This toy is immediately recognizable as a Pentaceratops due to the enlarged jugal bones that earned it its name, and the large notch in the top of the frill. The beast appears to be in a ready-for-combat stance with tail raised, feet planted, head turned to the left, and mouth wide open. The skin has a wrinkled texture with rows of osteoderms on the back and grooves in the beak, horns, hornlets, and claws. The left front and right hind leg move a little, but the right front one is basically stuck in place. Pulling back on the left hind leg causes the head to raise in a nodding motion. This Pentaceratops is either really enthusiastic about something or bopping to its favourite tune!

But being a Chap Mei product, this ceratopsian is riddled with inaccuracies. For starters, the frill is missing the two forward-facing epiparietals(hornlets) in the notch. The body should be taller and the tail is too short and stumpy. The front limbs are too long and have extra joints in the forearms (ouch). And finally, the feet have the wrong arrangement of toes and too many claws.

The Pentaceratops is actually one of the less hideous Chap Mei toys, its inaccuracies notwithstanding. It certainly won’t win any prizes, but it’s a relatively cheap toy that’s fun to play with and goes well with the Jurassic Park line. In other words, kids will certainly enjoy it. And as I noted at the beginning, it’s not like Pentaceratops toys are legion. Sure would be nice if that changed!

Pterosaur (Chap Mei)

It is not uncommon in the world of dinosaur toys to come across ones that appear to defy easy classification. Such is the case with the Chap Mei toy I will be reviewing here.


If memory serves me correctly, the original packaging for this creature described it as a Pteranodon. Anyone who knows their pterosaurs, however, can plainly see that that’s not the case. The large, blade-like crest on the head would seem to suggest either a Tapejara or a Tupandactylus, and the toy does indeed bear a suspicious resemblance to the JP3 Tapejara toy. But then there’s all those sharp teeth lining the inside of the bill to consider. So I’m just going to call this animal a pterosaur and leave it at that.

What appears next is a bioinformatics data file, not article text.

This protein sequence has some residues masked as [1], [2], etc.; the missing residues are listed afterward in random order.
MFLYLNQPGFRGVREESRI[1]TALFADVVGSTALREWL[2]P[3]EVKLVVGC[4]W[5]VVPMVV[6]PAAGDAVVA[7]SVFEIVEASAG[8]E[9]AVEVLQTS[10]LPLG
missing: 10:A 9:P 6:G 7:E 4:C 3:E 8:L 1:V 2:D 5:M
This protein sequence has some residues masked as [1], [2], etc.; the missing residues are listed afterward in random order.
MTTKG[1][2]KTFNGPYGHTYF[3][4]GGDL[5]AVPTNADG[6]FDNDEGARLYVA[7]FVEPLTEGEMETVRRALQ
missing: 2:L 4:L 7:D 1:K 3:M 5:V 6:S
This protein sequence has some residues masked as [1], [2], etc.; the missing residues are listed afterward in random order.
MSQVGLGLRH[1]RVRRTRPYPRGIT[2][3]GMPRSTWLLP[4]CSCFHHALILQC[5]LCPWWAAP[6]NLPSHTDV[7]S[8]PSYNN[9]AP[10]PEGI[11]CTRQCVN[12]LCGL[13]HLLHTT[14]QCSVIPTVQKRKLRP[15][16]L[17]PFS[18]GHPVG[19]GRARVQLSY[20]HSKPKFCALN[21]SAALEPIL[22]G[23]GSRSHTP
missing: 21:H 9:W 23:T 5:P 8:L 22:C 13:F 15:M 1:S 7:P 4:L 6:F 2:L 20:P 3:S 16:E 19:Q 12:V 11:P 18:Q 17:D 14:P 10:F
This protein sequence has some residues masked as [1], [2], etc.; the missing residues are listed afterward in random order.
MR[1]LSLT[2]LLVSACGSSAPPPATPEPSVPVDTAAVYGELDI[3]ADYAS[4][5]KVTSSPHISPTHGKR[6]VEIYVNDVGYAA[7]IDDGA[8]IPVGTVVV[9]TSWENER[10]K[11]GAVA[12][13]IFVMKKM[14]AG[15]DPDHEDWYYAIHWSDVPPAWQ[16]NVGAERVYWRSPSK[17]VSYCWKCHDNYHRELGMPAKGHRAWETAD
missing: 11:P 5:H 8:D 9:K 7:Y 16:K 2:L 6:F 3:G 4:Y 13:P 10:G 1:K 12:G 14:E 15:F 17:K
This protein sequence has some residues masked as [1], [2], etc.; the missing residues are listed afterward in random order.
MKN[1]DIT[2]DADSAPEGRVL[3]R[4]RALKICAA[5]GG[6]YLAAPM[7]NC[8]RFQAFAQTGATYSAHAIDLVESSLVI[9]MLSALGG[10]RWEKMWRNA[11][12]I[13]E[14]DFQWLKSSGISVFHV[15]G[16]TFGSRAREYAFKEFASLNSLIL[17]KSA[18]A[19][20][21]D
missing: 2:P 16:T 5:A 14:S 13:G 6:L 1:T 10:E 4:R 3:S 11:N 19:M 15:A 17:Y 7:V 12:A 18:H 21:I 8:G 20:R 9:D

From the tip of the bill to the end of the tail, this flying ferocity measures about 15 cm long and has an impressive wingspan of 38 cm. Dark grey is the main colour, with greenish grey markings on the upper side of the wings. The head is black with red and yellow markings, white eyes and teeth, and a dark red tongue. Finally, the throat and chest are splashed with very light grey and the underside of the wings are dull blue with greenish grey markings. A pretty cool colour scheme.


The skin on the pterosaur’s main body is your standard scaly pattern while the upper side of the wings have a more leathery texture. The underbelly is covered in thick wrinkles, the tail bears a row of armoured osteoderms, and the crest and underside of the wings have large veins running through them. Speaking of the wings, they look more like those of a bat than a proper pterosaur. On a more positive note, they’re very posable thanks to the universal joints at the shoulders. The hind limbs also rotate at the hips. And finally, pressing the button on the pterosaur’s back causes the head to lower and the jaws to snap. I find this a much more satisfying action feature than the flapping wings you find on so many other pterosaur figures.


Taxonomy issues and batty wings aside, this is a pretty neat pterosaur. Its freaky and frightful appearance is compliment by its bright colours, and its articulation and snapping jaws definitely make it fun to play with.